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Faster, Younger, Richer? The Fond Hope and Sobering Reality of Immigration's Impact on Canada's Demographic and Economic Future

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Author Info

  • Robin Banerjee

    (former C.D. Howe Institute Analyst)

  • William B.P. Robson

    (C.D. Howe Institute)

Abstract

More and younger immigrants cannot, on their own, offset the impact of low past fertility on Canadian workforce growth, old-age dependency, and incomes per person. Later retirement, higher fertility, and faster productivity growth are more powerful tools to ease the stress of demographic change on Canadian living standards.

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File URL: http://www.cdhowe.org/pdf/commentary_291.pdf
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Bibliographic Info

Article provided by C.D. Howe Institute in its journal C.D. Howe Institute Commentary.

Volume (Year): (2009)
Issue (Month): 291 (July)
Pages:

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Handle: RePEc:cdh:commen:291

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Related research

Keywords: economic growth and innovation; immigration; demographics; aging;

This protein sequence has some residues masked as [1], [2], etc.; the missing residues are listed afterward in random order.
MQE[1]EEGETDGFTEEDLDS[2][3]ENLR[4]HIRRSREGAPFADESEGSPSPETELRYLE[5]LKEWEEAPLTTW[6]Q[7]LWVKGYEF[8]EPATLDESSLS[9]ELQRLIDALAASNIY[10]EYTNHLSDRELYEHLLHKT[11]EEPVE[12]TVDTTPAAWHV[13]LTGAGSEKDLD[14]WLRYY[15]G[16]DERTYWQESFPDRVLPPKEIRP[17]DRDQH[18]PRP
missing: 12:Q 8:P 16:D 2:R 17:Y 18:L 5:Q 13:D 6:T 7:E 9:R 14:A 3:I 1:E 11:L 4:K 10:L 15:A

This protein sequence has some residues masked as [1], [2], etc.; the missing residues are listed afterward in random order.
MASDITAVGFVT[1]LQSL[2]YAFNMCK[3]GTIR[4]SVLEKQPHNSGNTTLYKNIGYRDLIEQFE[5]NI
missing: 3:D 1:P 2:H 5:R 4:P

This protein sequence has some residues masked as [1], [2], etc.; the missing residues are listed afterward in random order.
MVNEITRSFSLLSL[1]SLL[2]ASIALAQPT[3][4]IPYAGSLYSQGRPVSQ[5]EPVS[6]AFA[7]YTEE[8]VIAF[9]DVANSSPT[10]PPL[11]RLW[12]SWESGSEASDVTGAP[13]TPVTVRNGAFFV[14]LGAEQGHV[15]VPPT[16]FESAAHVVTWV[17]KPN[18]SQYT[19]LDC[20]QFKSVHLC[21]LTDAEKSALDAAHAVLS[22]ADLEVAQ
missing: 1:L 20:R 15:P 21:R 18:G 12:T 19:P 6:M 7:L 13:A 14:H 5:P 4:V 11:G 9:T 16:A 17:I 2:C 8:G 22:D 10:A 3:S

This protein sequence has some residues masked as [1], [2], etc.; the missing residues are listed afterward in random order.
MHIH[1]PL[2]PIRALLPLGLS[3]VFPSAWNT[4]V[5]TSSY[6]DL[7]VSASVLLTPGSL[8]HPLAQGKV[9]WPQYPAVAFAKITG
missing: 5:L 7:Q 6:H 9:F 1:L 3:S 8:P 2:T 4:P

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References

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  1. Carl Schmertmann, 2012. "Stationary populations with below-replacement fertility," Demographic Research, Max Planck Institute for Demographic Research, Rostock, Germany, vol. 26(14), pages 319-330, April.
  2. Charles Beach & Alan G. Green & Christopher Worswick, 2006. "Impacts of the Point System and Immigration Policy Levers on Skill Characteristics of Canadian Immigrants," Working Papers 1115, Queen's University, Department of Economics.
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Cited by:
  1. Peter Hicks, 2012. "Later Retirement: the Win-Win Solution," C.D. Howe Institute Commentary, C.D. Howe Institute, issue 345, March.
  2. Patrick Georges, 2012. "Trade Diversification Away from the U.S. or North American Customs Union? A Review of Canada’s Trade Policy Options," Working Papers 1205E, University of Ottawa, Department of Economics.

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